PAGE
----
Freedom Brigade' leads way in ROTC programs

USASA, Fort Dix
Story by Staff Sgt. Shawn Morris

Date: 11.30.2009
Posted: 12.01.2009 10:57
News ID: 42202

FORT DIX, N.J., - Building 5212 on Maryland Avenue proves the old adage that appearances can be deceiving.

It's inside this unassuming structure that two-dozen Soldiers, federal workers and contractors with 2nd Brigade, U.S. Army Cadet Command, oversee the largest Reserve Officers' Training Corps and Junior ROTC network in the Army.

"It's a very complicated, diversified and decentralized operation," said Col. Glenn H. Goldman, 2nd Brigade commander, who explained that his brigade is responsible for 41 ROTC "host" colleges and universities, which have fully funded and staffed ROTC programs, 87 "partner" schools, which are assigned ROTC staff from a nearby host school, and nearly 250 "affiliate" schools, which have no staffing or funding but are able to make use of host- and partner-school facilities.

The schools that fall under 2nd Brigade, also known as the "Freedom Brigade," are located in nine northeastern states: New Jersey, New York, Pennsylvania, Connecticut, Rhode Island, Massachusetts, New Hampshire, Vermont and Maine. Approximately 700 second lieutenants and 50 military nurses are expected to be commissioned from these schools' ROTC programs this year.

"We're looking for the adaptive, agile, culturally-aware, problem-solving leaders for the future," said Goldman, "leaders of character who will internalize the Army values. "We have very high, rigorous standards," he added.

Those standards account for an 85-percent attrition rate in 2nd Brigade's ROTC program, with only one out of every seven cadets making it all the way through the program to receive his or her commission.

"We can mess up equipment, we can mess up training, and there are a lot of other things we can mess up," Goldman said, "but if we mess up the people piece, and specifically the leadership of people, we're doomed to failure."

Part of developing leaders through ROTC is mandatory field-training exercises, and Army Support Activity, Joint Base McGuire-Dix-Lakehurst provides a perfect place for cadets to receive that training, Goldman said.

"The ASA training areas are absolutely vital to our operations," he said, noting that schools located far from a major military base often utilize their own sports fields and parks, or Army National Guard armories and Reserve centers, as training areas. "Units come here to do land navigation, use the rifle ranges, and they coordinate that through Range Control. "We're very fortunate here," he added.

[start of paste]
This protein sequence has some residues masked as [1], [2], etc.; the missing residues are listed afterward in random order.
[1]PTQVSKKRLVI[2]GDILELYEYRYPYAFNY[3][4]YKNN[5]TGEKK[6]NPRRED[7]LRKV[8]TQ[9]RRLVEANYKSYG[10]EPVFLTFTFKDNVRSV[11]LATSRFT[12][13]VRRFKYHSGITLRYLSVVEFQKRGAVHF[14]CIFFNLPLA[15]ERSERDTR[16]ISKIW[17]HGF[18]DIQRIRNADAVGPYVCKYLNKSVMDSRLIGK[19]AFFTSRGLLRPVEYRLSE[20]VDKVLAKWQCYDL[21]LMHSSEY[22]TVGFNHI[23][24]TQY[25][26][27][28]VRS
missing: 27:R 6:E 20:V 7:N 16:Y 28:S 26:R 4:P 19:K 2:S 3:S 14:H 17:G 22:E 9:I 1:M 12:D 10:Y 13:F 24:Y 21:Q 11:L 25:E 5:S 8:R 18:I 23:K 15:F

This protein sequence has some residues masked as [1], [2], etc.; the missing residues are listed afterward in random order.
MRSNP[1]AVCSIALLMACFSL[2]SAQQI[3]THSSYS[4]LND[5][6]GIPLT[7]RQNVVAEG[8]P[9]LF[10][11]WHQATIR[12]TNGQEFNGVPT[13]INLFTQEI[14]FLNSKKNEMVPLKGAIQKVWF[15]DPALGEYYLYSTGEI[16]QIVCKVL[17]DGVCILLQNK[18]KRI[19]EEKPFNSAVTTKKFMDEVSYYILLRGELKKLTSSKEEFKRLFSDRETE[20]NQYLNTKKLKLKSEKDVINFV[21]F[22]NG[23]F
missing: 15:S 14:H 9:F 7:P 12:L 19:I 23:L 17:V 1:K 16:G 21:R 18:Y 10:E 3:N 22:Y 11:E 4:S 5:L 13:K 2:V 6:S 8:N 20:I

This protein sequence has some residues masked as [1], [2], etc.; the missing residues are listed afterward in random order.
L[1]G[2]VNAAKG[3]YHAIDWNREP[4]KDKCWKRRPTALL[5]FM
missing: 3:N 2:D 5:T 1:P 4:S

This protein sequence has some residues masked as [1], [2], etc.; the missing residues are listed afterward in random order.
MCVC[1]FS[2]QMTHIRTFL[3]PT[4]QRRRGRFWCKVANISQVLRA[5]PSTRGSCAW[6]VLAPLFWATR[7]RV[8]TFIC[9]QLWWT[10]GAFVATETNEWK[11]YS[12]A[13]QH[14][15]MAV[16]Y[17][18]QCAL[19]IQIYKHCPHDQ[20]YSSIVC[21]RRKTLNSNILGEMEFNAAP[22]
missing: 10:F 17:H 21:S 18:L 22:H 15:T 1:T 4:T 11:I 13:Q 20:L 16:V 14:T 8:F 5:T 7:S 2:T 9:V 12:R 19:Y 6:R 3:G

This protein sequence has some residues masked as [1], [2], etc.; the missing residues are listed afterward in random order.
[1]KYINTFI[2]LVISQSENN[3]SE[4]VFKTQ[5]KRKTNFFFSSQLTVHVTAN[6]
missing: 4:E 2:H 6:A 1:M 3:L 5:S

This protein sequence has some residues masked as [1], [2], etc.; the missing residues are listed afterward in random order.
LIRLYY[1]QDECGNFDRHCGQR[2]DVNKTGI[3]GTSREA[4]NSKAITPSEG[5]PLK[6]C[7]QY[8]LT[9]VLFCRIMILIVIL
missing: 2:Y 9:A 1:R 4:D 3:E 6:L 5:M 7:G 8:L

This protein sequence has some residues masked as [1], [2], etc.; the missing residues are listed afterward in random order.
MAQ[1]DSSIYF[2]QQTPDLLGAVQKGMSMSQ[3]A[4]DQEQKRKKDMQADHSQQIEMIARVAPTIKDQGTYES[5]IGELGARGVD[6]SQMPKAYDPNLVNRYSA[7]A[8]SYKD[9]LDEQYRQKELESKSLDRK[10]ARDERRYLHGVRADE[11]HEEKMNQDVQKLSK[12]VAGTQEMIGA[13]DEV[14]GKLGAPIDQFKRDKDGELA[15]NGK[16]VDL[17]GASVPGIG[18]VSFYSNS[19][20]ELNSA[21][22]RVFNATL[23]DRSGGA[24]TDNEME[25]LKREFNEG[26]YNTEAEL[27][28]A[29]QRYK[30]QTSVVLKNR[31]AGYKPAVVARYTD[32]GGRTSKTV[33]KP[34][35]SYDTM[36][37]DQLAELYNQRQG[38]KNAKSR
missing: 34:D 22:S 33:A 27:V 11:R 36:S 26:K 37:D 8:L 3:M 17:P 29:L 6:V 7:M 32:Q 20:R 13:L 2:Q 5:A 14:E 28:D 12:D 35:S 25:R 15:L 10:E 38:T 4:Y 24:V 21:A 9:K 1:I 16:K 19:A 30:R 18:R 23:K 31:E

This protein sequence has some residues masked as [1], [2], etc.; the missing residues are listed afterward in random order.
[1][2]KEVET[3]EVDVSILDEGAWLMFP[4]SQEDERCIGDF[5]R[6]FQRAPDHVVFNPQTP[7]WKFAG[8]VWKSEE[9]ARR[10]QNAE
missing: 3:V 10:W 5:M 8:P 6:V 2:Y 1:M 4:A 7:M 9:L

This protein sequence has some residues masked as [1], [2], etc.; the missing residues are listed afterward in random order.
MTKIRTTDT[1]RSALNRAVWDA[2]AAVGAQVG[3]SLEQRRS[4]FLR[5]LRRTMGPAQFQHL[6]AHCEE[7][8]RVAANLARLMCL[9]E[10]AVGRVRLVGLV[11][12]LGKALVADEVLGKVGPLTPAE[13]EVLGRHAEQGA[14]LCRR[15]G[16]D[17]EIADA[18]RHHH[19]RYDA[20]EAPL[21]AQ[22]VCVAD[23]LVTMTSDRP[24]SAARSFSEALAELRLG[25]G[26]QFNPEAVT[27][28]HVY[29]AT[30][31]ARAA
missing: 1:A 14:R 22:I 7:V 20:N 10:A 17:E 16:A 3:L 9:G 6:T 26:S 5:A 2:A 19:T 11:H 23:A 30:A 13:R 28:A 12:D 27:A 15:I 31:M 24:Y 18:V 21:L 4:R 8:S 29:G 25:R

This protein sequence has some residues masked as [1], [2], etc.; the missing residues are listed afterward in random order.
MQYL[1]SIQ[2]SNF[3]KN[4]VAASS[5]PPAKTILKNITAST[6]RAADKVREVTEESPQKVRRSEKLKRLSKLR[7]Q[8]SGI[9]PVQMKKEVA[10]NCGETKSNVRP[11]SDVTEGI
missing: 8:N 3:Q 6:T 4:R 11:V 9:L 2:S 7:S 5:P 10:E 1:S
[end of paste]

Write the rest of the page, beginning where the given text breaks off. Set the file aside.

The ASA also provides training areas for Junior ROTC cadets belonging to 2nd Brigade, which currently oversees programs in 102 high schools throughout the northeast.

"We're not teaching tactics and we're not there recruiting -- the purpose of JROTC is to motivate young people to be better citizens, and we do that through a military model," Goldman said of 2nd Brigade's JROTC program, which includes nine schools in Germany and one in Italy. "JROTC is an opportunity to develop into a better citizen, whereas the ROTC program is more geared toward becoming a military officer."

Despite this difference in purpose, ASA facilities such as the Confidence Course, Obstacle Course, Leadership Reaction Course, land navigation courses and rappelling tower are important training tools for the JROTC program. JROTC cadets are also taught civics, citizenship, values, character development, wellness, fitness and military history.

While proud of his JROTC and ROTC programs, Goldman acknowledges — and dismisses — the antiquated notion that ROTC graduates are not up to the same standard as their military-academy or Officer Candidate School counterparts. The biggest difference between military academies and ROTC is that graduates of the former become active-duty officers, while those commissioned through the latter have the option of going active-duty, Reserve or National Guard, he explained.

"We all become professional officers through different means. Ironic as it may seem, I am not a product of ROTC. I went to a small school called West Point," Goldman admitted with a smile.

"What makes our officer corps extremely strong is you have deep thinkers from liberal-arts colleges like Princeton, heavy science folks from schools like MIT [Massachusetts Institute of Technology], plus those from that rigorous curriculum — very structured, very disciplined, high operational tempo — at West Point," Goldman explained. "By having that mix and being able to share those experiences, you end up with the best possible leaders for our Soldiers.

"American Soldiers deserve the best possible leadership this nation can provide," he added.

Goldman encourages anyone interested in ROTC or JROTC to call Frank Matreale, recruiting operations officer for 2nd Brigade, at 1-800-USA ROTC (872-7682), or visit for more information. Those interested in ROTC scholarships, which are readily available, should visit for more information and an application.